Routine Eye Exams for
Long-Term Eye Health
You may think of your eye exam as an opportunity to update your eyewear prescription and pick out a new pair of glasses. And while we love helping patients with these matters, eye exams are so much more than this. They’re actually an essential part of preventive health care.
A routine eye exam assesses your overall eye health, detects common vision problems, tests for common eye diseases, and ensures your prescription is helping you see clearly and comfortably.
Eye exams are also invaluable tools for evaluating your overall health and can even uncover health conditions seemingly unrelated to your eyes—like diabetes, high blood pressure, strokes, and autoimmune diseases.
Our team at CHROMA modern Eyewear Eyecare is devoted to protecting your eye health and vision from now into the future.
When Should You Have an Eye Exam?
Everyone’s eyes are different and thus require an individualized eye exam schedule. In general, we recommend following the exam frequency suggested by the American Optometric Association (AOA):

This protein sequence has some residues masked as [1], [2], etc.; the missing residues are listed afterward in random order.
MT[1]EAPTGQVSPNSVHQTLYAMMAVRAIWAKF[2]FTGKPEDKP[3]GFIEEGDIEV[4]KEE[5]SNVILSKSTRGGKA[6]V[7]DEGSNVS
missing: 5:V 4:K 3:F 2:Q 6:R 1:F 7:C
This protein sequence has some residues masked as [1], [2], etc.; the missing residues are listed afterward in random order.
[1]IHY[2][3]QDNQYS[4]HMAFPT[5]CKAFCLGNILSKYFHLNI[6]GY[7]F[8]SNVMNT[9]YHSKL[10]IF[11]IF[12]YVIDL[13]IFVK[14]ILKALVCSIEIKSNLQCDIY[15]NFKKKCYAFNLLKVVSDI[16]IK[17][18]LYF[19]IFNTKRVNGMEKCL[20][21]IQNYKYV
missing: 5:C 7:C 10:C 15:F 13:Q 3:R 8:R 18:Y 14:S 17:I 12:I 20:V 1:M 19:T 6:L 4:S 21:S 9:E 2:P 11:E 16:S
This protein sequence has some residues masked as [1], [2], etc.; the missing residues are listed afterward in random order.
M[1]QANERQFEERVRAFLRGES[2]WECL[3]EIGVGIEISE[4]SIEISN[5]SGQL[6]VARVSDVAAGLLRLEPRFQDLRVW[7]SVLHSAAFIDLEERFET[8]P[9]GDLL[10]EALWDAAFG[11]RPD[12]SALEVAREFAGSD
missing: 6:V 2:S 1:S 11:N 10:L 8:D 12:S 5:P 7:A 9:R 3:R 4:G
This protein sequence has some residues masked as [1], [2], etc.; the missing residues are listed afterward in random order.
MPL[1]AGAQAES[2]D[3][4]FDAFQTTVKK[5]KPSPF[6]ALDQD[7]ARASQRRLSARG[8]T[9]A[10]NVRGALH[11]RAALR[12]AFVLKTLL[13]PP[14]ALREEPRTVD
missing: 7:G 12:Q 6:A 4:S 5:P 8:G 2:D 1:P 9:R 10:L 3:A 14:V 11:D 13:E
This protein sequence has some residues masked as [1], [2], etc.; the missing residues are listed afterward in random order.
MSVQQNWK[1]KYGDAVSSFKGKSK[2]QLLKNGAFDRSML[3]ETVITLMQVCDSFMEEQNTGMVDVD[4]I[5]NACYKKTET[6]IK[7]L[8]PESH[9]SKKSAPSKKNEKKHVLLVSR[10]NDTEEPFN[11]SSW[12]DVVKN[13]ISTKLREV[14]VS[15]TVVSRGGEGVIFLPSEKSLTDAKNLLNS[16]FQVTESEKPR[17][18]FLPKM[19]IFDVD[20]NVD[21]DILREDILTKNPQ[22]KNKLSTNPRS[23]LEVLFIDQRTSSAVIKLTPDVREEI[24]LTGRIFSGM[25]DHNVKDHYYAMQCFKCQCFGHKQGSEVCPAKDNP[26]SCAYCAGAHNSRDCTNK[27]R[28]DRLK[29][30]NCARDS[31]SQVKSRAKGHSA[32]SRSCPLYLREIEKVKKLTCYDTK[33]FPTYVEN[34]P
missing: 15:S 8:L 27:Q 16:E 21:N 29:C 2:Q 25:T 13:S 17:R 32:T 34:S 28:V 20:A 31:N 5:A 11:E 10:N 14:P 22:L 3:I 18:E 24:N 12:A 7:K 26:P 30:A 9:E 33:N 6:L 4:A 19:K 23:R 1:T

- Adults between 18 and 64 should have an eye exam at least every year, or more frequently if high risk.
- Adults over 65 should have an eye exam every year, or more often if high risk.
You may be considered high risk if you:
- Have a personal or family history of ocular disease
- Have a systemic health condition with potential ocular side effects.
- Work in a visually demanding occupation or an environment that presents risks to the eyes
- Take prescription or nonprescription drugs with ocular side effects
- Have functional vision in only one eye
- Wear contact lenses
- Have had eye surgery or a previous eye injury
- Have a high or progressive refractive error
- Have other eye-related health concerns or conditions
Tests Included in a Comprehensive Eye Exam
A comprehensive eye exam includes several noninvasive and generally comfortable tests that assess your total eye health and vision. Some of these tests involve:
- Checking your visual acuity
- Checking for refractive errors
- High resolution retinal imaging
- Evaluating your pupils (with or without dilation)
- Examining your peripheral vision
- Testing your color vision
- Analyzing your visual system
- Examining your external eye structures
- Measuring your intraocular pressure
- Examining the health of your entire eye
If you have unique risks or needs, we may perform additional tests to help us catch early signs of specific vision problems and eye diseases.